MARTIN: So take a step back, Bobby. Why does President Trump have an interest in TikTok's U.S. operations in the first place?

ALLYN: Well, Trump never mentions TikTok without saying China. TikTok's talks parent company, ByteDance, is based in Beijing. And Trump says that means TikTok could be harvesting the private data of millions of Americans and sharing it with the Chinese Communist Party. Now, you know, whether that's really happening is up for debate. But to Trump, it's black or white, right? It's TikTok either stays Chinese owned and will be banned, or the app is bought by an American company, like Microsoft, and can stick around.

MARTIN: Right. So Noel mentioned this - Microsoft CEO talked with President Trump over the weekend about the possibility of acquiring TikTok. But that's rather remarkable, right? Like why did the CEO of a private company feel the need to run this by the president?

ALLYN: Right. And so that's because the Trump administration including trade adviser Peter Navarro, has been peering (ph) on cable news and saying the White House does not trust Microsoft. And while it looks like, right now, that Microsoft has won back the confidence of the White House, you know, the company just really wants to make sure it absolutely has the blessing of the administration before trying to take TikTok over. And, you know, a big part of Microsoft's pledge is to ensure that no TikTok data ever leaves American shores. But yes, to your question, the president getting intimately involved in a private company's merger talks is not typical. But TikTok - right? - An app known for dance challenges and prank videos no less, finding itself as the latest political football in Washington, is dealing with just that.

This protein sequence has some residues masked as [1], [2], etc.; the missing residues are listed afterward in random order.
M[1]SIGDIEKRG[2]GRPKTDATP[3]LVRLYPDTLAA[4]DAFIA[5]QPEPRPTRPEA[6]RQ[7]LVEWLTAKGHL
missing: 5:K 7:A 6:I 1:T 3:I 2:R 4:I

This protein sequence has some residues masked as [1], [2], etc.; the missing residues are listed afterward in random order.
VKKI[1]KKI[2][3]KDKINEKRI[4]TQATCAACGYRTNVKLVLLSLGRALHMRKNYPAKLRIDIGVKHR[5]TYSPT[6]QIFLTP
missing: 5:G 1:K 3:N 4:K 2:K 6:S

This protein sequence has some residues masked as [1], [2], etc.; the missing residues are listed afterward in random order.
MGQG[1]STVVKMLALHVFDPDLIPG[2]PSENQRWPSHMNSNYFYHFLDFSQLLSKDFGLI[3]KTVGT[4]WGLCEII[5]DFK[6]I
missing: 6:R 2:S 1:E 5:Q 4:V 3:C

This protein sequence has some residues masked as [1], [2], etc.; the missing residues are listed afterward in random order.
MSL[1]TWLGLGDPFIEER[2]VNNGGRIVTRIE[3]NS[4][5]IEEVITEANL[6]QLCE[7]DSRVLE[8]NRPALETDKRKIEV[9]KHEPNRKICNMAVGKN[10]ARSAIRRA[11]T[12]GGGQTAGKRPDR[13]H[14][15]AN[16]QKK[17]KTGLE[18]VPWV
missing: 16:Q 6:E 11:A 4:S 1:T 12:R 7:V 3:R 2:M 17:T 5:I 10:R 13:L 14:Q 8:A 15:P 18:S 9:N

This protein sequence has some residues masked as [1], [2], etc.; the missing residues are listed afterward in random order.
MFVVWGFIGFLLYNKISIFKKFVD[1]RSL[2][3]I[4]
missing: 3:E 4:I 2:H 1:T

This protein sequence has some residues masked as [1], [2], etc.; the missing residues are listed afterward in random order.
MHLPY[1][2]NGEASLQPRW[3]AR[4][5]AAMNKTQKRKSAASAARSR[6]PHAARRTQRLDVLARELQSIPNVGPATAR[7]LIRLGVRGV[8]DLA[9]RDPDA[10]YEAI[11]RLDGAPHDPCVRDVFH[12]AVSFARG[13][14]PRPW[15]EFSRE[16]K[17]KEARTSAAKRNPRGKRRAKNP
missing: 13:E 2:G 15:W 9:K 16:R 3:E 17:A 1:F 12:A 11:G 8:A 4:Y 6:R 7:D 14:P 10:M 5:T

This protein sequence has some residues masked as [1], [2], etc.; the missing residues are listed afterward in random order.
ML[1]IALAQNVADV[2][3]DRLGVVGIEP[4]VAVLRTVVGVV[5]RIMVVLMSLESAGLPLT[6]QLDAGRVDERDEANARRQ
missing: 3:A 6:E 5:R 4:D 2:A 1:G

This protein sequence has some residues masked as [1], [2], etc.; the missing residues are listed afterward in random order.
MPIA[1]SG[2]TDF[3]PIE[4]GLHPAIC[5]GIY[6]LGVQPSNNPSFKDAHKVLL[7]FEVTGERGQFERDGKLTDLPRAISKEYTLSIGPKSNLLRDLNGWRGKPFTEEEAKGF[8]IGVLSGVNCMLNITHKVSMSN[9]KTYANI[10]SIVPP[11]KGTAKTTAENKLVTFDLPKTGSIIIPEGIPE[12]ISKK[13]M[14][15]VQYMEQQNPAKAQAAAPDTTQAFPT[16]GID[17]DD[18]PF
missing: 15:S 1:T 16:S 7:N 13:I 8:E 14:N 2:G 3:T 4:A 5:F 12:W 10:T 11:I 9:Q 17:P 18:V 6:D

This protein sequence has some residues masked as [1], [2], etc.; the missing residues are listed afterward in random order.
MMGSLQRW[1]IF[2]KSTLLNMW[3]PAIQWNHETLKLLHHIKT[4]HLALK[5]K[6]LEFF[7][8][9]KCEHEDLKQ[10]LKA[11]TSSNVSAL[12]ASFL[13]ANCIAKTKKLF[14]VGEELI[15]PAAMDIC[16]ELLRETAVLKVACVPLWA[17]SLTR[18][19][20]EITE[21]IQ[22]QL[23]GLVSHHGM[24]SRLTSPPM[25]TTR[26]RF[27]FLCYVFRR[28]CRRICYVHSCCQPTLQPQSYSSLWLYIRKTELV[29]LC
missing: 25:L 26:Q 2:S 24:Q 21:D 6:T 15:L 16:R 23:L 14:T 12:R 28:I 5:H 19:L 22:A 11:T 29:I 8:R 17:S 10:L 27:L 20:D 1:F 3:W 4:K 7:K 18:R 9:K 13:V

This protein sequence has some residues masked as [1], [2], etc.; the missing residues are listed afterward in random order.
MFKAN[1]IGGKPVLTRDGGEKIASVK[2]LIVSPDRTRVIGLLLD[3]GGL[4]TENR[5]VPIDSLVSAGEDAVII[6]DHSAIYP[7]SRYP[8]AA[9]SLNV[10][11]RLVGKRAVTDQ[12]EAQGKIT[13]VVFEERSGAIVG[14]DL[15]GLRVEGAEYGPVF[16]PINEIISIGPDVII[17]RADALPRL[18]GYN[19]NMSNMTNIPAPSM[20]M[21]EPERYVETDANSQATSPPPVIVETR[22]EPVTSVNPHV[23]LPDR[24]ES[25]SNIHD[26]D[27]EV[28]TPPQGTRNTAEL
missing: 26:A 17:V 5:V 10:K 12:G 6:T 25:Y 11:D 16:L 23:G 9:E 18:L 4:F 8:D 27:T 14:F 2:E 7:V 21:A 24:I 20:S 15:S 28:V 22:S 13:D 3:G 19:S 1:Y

MARTIN: Can we close by just talking about the business end of this? Like, what's in it for Microsoft to buy TikTok? What do they get out of this, potentially?

ALLYN: Right. So I think when we hear the word Microsoft, when we think of the company, many people still think of Windows, right? It's not exactly the hippest image in the world. But Microsoft does own Xbox. It's one actually one of its most successful businesses. And there's a lot of crossover potential between gamers and TikTok users. Not to mention bringing on TikTok would allow Microsoft to go toe-to-toe with Facebook, which sees TikTok's huge popularity and is pretty envious.

MARTIN: NPR's Bobby Allyn reporting on this story - the potential acquisition by Microsoft of TikTok under some pressure from President Trump. Bobby, thanks. We appreciate it.

ALLYN: You got it. See you. Transcript provided by NPR, Copyright NPR.

Rachel Martin is a host of Morning Edition, as well as NPR's morning news podcast Up First.
Noel King is a host of Morning Edition and Up First.